Dr. Stephen Nagler
       
      • Like Like x 1
    14. amandine

      amandine Member

      Tinnitus Since:
      july 2014
      @Dr. Nagler

      Thank you for your reply.
      Getting confused somewhat though.
      You say not to be in totally silent rooms as this puts a strain on the auditory system yet you sleep in totally silent rooms.
      You also say to use sound enrichment yet you dont do this.
      Please explain why you suggest that we use sound enrichment even when we sleep etc...yet you don't do this.
      Please don't take this as any form of criticism of your post.....I am just trying to understand the contradiction. Many thanks.....
       
    15. Mal
      Wishful

      Mal Member Team Tech

      Location:
      Denmark
      Tinnitus Since:
      02/2013
      Cause of Tinnitus:
      Cinema speakers
      @Dr. Nagler I read your short paper about tinnitus, and they are always empathic and thoughtful words.

      I try not to mask besides having the computer running or the like. If I need a rush of focus for work or other things, I sometimes choose to plug in earplugs with a high volume blue noise. I will then be able to focus, but I will grow tired of the high volume. The big downside is, that when I take out the blue noise, my T is undescribably loud. I usually run to the shower immediately after and stay there for 20 mins, so that I can slowly adapt back to not using the blue noise.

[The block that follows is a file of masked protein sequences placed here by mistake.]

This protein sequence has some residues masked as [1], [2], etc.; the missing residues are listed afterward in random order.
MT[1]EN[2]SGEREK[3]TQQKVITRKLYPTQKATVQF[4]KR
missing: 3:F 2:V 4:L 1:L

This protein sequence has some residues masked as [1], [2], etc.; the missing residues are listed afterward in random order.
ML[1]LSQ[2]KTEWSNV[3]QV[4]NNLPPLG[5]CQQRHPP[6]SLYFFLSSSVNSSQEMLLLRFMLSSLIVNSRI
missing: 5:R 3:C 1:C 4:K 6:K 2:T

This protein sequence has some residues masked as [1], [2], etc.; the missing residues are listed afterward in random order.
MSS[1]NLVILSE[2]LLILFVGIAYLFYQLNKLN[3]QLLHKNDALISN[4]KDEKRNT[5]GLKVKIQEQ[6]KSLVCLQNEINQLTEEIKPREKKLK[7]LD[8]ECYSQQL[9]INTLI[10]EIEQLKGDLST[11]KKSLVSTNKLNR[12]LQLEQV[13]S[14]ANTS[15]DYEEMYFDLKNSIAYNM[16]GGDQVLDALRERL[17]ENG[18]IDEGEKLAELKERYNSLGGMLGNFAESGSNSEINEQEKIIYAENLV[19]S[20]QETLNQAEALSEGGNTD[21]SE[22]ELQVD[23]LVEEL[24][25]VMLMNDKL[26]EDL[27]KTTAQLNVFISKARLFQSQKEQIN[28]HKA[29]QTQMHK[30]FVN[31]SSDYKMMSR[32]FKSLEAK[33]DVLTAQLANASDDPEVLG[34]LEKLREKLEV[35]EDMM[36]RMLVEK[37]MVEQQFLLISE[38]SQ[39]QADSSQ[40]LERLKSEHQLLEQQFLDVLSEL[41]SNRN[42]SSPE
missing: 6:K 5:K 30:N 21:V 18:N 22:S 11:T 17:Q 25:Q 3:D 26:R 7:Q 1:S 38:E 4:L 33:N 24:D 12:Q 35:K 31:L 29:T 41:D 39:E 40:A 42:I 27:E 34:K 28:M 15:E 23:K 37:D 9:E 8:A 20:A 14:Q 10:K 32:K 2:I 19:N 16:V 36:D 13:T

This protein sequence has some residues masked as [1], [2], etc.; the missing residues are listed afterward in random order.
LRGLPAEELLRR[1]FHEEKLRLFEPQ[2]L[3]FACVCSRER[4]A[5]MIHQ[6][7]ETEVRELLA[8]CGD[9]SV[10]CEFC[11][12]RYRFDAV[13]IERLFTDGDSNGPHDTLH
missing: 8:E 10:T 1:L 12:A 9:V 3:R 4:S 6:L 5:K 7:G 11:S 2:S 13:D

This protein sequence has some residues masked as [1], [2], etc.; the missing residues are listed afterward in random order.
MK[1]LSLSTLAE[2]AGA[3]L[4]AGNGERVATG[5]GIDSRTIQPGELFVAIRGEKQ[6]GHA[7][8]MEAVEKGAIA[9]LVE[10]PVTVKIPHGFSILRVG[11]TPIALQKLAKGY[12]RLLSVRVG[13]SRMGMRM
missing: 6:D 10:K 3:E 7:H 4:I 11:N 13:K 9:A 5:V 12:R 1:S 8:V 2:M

I do this manoeuvre 5 times a week'ish.
       
      • Agree Agree x 1
    16. amandine

      amandine Member

      Tinnitus Since:
      july 2014
      @Dr. Nagler

      Re my above post asking why you dont need to use sound enrichment.
      I fully understand that you say it doesnt bother you any more so you dont need it.
      My confusion comes from the fact that you say that: if in total silence then this is a strain on the auditory system. Surely this would be the same strain on your auditory system even if you are no longer bothered by the noise T? Therefore an unhealthy thing to do for the hearing system.
      Just need clarification on this point as it is confusing.
      Surely anyone's auditory system is the same regardless whether that person has habituated totally (as in your case) or not - a strain is a strain......on the hearing system. So why is silence not a strain on your hearing system? What have I missed here..?.
      Or is it that silence is not a strain but sound is only to be used as masking for people who suffer with T?
      Which is it?
      If it is the latter, then the argument goes that if a person with loud intrusive T prefers to sleep in silence or be in silence, that this in fact is not harmful at all to the auditory system and does not strain it.
      Just need to be clear on this. If you can be in silence without it being harmful in any way, then why do you suggest to others that they should always be in a sound enriched environment including when they are sleeping?
      Just confused re this Dr. Nagler and would dearly love it if you can explain this to me.
      Thanking you in advance for your reply.......
       
      • Agree Agree x 1
    17. russiancarl

      russiancarl Member